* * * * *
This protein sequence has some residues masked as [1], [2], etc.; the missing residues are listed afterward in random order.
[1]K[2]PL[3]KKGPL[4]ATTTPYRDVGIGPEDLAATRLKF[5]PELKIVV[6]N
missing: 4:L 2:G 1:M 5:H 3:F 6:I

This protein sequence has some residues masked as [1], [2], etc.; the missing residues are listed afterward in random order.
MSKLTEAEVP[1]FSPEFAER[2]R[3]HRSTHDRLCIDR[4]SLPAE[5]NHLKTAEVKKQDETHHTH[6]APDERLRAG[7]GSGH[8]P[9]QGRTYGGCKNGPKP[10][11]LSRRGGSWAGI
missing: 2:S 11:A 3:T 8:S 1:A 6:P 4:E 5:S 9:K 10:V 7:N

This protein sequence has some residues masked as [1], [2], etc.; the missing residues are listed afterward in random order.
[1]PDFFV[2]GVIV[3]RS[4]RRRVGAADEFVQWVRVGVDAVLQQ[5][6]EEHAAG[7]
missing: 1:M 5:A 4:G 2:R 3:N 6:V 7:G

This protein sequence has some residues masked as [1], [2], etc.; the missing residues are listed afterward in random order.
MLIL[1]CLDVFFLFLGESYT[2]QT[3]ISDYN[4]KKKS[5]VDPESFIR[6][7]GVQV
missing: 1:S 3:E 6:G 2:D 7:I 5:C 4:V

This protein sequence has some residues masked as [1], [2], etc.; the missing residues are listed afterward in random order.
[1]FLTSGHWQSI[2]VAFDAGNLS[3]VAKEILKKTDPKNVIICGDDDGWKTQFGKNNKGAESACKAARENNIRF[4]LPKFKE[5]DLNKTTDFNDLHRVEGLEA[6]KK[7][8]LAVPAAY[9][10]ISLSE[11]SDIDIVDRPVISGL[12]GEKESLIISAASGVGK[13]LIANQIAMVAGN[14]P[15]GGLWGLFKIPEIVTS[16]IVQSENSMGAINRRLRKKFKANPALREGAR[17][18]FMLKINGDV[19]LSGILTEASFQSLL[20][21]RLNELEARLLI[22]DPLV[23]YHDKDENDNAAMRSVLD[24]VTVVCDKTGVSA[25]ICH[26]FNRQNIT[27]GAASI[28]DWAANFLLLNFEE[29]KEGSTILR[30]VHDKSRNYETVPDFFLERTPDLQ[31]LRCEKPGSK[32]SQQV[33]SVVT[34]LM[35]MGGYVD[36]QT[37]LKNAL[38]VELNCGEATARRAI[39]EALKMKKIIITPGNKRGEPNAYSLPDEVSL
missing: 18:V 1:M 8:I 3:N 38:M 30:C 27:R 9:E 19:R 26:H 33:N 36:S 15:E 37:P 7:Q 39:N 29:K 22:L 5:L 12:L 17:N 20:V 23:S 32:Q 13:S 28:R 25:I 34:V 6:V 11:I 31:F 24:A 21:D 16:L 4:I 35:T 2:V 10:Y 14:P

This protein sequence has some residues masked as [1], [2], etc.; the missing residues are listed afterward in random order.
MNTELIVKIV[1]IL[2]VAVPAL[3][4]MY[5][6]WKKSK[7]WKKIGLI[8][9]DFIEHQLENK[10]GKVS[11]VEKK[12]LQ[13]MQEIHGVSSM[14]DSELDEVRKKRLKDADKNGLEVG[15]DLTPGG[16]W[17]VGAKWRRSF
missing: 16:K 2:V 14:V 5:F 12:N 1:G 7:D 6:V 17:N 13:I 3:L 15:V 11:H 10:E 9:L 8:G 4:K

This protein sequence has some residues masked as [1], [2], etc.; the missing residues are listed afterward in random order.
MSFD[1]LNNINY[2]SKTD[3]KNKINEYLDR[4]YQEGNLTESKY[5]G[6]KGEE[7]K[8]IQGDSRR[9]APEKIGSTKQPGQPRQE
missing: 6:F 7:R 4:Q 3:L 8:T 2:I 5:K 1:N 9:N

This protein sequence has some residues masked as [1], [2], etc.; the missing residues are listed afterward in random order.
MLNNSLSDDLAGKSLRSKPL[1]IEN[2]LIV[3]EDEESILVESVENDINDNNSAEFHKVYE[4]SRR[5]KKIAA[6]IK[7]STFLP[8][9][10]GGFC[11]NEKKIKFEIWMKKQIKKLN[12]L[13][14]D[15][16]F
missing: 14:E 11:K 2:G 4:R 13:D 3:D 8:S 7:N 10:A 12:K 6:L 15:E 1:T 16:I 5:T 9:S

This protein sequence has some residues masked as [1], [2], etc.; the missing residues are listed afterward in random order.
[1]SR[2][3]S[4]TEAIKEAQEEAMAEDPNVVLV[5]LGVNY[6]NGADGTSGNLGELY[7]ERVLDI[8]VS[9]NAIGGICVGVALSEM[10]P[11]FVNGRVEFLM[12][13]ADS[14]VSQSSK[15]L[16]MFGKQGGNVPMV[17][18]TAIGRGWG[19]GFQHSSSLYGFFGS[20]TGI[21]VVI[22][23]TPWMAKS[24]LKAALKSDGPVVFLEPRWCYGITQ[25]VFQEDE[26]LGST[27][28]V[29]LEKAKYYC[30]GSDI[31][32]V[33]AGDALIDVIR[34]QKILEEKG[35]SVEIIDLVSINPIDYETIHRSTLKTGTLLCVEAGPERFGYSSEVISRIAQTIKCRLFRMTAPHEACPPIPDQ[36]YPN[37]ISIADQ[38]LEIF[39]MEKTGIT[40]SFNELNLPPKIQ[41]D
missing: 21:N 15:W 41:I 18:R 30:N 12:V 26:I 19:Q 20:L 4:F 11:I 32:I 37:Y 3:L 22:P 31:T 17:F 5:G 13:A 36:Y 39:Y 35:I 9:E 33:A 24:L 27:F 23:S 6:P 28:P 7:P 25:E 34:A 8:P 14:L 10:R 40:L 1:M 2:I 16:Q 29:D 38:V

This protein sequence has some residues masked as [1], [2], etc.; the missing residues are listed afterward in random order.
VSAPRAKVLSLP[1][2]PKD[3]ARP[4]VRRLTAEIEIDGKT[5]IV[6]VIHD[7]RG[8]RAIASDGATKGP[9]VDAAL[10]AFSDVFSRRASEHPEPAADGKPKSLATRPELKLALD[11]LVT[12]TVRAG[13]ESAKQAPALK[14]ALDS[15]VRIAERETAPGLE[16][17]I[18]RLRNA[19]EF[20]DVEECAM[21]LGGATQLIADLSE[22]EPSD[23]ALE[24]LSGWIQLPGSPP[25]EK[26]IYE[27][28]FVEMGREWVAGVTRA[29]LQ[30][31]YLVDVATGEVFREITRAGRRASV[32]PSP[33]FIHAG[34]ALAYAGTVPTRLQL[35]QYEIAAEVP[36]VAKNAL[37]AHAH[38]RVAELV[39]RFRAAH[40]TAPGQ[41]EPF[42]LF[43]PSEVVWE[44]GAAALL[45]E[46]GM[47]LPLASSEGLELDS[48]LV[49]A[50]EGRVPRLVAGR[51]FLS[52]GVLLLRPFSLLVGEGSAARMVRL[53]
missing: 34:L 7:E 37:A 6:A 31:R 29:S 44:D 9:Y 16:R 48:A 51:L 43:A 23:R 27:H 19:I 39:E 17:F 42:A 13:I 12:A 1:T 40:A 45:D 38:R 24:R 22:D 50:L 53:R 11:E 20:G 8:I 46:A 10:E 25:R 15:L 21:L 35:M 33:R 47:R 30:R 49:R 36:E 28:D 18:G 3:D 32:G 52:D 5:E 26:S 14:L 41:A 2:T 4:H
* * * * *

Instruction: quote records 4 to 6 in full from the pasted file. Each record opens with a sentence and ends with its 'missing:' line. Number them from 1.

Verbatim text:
This protein sequence has some residues masked as [1], [2], etc.; the missing residues are listed afterward in random order.
MLIL[1]CLDVFFLFLGESYT[2]QT[3]ISDYN[4]KKKS[5]VDPESFIR[6][7]GVQV
missing: 1:S 3:E 6:G 2:D 7:I 5:C 4:V

This protein sequence has some residues masked as [1], [2], etc.; the missing residues are listed afterward in random order.
[1]FLTSGHWQSI[2]VAFDAGNLS[3]VAKEILKKTDPKNVIICGDDDGWKTQFGKNNKGAESACKAARENNIRF[4]LPKFKE[5]DLNKTTDFNDLHRVEGLEA[6]KK[7][8]LAVPAAY[9][10]ISLSE[11]SDIDIVDRPVISGL[12]GEKESLIISAASGVGK[13]LIANQIAMVAGN[14]P[15]GGLWGLFKIPEIVTS[16]IVQSENSMGAINRRLRKKFKANPALREGAR[17][18]FMLKINGDV[19]LSGILTEASFQSLL[20][21]RLNELEARLLI[22]DPLV[23]YHDKDENDNAAMRSVLD[24]VTVVCDKTGVSA[25]ICH[26]FNRQNIT[27]GAASI[28]DWAANFLLLNFEE[29]KEGSTILR[30]VHDKSRNYETVPDFFLERTPDLQ[31]LRCEKPGSK[32]SQQV[33]SVVT[34]LM[35]MGGYVD[36]QT[37]LKNAL[38]VELNCGEATARRAI[39]EALKMKKIIITPGNKRGEPNAYSLPDEVSL
missing: 18:V 1:M 8:I 3:N 38:M 30:C 27:R 9:E 19:R 26:H 33:N 36:S 15:E 37:P 7:Q 39:N 29:K 22:L 5:L 12:L 17:N 20:V 23:S 32:Q 13:S 28:R 25:I 34:V 6:V 11:I 31:F 24:A 21:D 16:L 4:I 35:T 2:V 10:Y 14:P

This protein sequence has some residues masked as [1], [2], etc.; the missing residues are listed afterward in random order.
MNTELIVKIV[1]IL[2]VAVPAL[3][4]MY[5][6]WKKSK[7]WKKIGLI[8][9]DFIEHQLENK[10]GKVS[11]VEKK[12]LQ[13]MQEIHGVSSM[14]DSELDEVRKKRLKDADKNGLEVG[15]DLTPGG[16]W[17]VGAKWRRSF
missing: 16:K 2:V 14:V 5:F 12:N 1:G 7:D 6:V 17:N 13:I 3:L 15:V 11:H 10:E 9:L 8:G 4:K